08 Apr Biophilia 101
Through years of travel and research and a love for the outdoors, interior designer Patricia Kennedy conceived a trademarked “Interiors for Wellness” process, combining the health benefits of nature with the aesthetic appeal of thoughtful design. Employing sustainable, biophilic (nature oriented), and accessible elements, Kennedy — owner of the Jackson Hole, Wyoming-based Rendezvous Design — carefully and intentionally curates finishes, fixtures, and fabrics to create outdoor-inspired spaces that align with each client’s style preferences. “By specifically choosing biophilic elements, I can connect the interior with the exterior,” Kennedy says. “Finally, accessible design is future-forward planning, like aging-in-place features, that supports the long-term enjoyment of any home.”
Once this initial wellness framework is established, Kennedy takes a deeper dive with her clients into sensorial design, a process that addresses all five senses and incorporates components — such as artwork, textures, and colors — that resonate and create an emotional connection with a space, while also meeting specific lifestyle needs. Integrating nature-inspired design into a home transforms the owner’s ability to rest, relax, and rejuvenate. “My clients receive a personalized well-being assessment with goals that are then translated into specific design objectives,” Kennedy says. “The result is a wellness design package based on human-centricity that truly transforms their daily living experience and is naturally connected to the environment.”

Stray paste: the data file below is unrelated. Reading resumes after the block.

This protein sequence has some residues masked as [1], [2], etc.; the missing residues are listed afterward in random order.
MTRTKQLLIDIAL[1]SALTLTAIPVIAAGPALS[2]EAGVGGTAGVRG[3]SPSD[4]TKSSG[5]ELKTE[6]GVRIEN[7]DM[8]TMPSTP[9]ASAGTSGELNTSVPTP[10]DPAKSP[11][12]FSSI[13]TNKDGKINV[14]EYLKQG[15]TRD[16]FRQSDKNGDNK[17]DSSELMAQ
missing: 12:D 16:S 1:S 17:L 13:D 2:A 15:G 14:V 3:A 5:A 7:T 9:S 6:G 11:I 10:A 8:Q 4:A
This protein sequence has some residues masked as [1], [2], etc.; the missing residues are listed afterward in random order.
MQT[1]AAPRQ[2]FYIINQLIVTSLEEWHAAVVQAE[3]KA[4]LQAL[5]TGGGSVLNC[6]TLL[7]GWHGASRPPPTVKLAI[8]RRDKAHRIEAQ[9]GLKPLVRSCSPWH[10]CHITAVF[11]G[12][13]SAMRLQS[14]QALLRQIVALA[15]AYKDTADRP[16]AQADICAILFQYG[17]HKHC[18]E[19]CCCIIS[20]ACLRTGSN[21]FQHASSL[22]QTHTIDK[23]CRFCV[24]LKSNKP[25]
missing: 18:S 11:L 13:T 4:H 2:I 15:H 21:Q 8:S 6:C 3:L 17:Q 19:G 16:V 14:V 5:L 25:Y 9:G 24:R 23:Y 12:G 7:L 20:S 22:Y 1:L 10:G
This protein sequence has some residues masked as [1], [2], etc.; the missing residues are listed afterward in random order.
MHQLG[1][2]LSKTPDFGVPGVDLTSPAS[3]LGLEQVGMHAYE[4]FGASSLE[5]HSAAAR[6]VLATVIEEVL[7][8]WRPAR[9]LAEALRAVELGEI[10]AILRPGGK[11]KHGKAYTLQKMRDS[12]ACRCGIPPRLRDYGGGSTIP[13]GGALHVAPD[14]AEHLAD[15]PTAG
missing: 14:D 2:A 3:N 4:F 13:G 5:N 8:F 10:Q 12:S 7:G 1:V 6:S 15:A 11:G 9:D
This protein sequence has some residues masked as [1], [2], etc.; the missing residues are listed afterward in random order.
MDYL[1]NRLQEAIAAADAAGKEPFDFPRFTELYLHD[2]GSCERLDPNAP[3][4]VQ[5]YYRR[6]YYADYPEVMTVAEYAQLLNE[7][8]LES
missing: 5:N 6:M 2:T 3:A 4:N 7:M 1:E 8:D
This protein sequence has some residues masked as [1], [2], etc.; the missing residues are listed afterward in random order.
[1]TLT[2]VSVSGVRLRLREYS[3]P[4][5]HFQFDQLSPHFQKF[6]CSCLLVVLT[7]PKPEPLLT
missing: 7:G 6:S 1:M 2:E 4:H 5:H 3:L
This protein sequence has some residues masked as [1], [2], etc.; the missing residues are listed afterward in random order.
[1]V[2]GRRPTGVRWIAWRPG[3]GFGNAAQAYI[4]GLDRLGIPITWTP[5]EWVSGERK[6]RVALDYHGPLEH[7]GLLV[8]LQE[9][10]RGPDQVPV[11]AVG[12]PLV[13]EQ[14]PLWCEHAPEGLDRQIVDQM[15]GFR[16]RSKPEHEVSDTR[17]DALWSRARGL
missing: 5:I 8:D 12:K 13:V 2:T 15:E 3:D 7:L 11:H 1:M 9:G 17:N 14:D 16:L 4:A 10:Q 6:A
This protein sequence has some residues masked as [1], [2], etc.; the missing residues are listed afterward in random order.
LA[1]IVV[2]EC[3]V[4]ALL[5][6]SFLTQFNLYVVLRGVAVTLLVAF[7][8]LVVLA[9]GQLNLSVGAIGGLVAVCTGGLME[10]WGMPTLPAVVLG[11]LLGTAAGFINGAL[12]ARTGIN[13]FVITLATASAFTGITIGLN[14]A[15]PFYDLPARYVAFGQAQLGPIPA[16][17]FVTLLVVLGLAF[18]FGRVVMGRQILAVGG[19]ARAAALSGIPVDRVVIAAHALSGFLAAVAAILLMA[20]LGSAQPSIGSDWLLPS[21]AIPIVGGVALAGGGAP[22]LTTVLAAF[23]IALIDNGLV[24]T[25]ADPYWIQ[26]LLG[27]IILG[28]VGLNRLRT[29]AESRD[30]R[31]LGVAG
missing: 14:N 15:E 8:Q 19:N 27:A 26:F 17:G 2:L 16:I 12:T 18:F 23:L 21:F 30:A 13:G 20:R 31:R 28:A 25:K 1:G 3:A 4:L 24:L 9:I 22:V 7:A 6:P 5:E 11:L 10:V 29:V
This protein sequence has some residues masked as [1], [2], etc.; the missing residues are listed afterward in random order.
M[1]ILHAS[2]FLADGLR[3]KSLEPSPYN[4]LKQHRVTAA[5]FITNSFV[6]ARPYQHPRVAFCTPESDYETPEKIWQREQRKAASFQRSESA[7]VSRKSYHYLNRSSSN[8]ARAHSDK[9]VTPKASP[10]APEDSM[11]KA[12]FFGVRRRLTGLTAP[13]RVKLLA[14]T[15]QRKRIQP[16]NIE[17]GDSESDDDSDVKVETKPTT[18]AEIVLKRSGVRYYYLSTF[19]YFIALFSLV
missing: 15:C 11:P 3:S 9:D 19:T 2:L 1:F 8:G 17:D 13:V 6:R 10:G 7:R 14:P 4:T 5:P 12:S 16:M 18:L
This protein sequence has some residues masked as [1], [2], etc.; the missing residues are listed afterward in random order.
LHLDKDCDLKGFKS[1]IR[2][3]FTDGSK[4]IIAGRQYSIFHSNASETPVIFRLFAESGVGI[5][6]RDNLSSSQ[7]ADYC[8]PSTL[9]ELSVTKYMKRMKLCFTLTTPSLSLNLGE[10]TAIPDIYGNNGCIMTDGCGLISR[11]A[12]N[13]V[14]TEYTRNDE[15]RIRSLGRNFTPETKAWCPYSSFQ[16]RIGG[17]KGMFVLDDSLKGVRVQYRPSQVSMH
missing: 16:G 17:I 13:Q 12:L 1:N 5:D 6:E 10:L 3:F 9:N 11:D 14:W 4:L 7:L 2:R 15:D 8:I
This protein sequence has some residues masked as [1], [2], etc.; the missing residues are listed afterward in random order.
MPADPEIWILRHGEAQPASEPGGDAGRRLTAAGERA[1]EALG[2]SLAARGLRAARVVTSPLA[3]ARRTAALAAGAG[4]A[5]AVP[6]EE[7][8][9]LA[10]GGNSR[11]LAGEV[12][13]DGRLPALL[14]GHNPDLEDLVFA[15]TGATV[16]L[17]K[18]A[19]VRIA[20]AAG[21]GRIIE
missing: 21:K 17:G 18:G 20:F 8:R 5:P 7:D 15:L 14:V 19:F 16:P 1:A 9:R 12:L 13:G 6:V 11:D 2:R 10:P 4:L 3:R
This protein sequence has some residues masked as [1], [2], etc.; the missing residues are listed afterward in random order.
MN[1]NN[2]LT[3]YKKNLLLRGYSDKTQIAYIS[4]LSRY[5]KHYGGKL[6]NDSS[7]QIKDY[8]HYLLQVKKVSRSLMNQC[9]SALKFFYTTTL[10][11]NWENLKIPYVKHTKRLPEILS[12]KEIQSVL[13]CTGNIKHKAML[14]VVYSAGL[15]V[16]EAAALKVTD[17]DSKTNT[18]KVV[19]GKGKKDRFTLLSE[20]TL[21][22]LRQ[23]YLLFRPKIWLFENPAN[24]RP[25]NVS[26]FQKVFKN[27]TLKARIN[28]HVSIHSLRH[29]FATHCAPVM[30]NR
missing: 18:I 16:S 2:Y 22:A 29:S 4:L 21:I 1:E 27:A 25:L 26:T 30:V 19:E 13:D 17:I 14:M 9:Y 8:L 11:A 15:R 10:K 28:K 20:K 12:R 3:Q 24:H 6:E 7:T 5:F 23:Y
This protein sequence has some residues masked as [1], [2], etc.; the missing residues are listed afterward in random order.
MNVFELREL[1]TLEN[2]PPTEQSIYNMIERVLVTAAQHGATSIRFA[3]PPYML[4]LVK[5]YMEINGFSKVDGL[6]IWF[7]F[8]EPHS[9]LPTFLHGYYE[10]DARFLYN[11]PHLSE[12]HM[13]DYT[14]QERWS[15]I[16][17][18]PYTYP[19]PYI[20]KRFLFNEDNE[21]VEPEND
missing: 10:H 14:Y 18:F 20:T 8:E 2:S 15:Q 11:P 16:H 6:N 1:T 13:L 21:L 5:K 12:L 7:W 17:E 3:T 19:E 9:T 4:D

According to Kennedy, humans have a primal predisposition toward nature and nature-inspired objects, which have an inexplicable elixir effect on the mind, body, and soul. “When we submerge ourselves in nature, we function better, have more energy, and reduce our stress,” she adds.
Kennedy sees the Jackson Hole community as a perfect fit for biophilic design. “I’m very surprised how many homes in Jackson look like they belong in another state,” she says. “Here, I can draw from Wyoming’s natural environment, bring the beautiful outdoors inside through materiality. When you connect the interiors with the exterior, it inexorably grounds the home, exuding a sense of wholeness and well-being.” Examples of biophilic elements might include reclaimed barnwood, natural stone, layered lighting, window glazing, fireplaces, foliage, and the incorporation of colors found in the local landscape.
Ridgeline Log and Timber, also based in Jackson Hole, carries several different types of reclaimed and upcycled wood, including old corral fences, industrial timbers, rafter supports, and traditional barn siding. Kevin Spence, retail manager at Ridgeline, works closely with Kennedy to provide her with biophilic elements that complement her interiors. “We’ve used several products to ground her home designs through textures and the natural feel of reclaimed products,” Spence says. “Specifically, she uses large, reclaimed wood accent walls, custom doors, and some smaller things throughout the spaces that enhance the natural mountain feel of the home. Some of the other items are more upcycled, like fences or roof supports, where we do a bit of milling to make them more conducive.”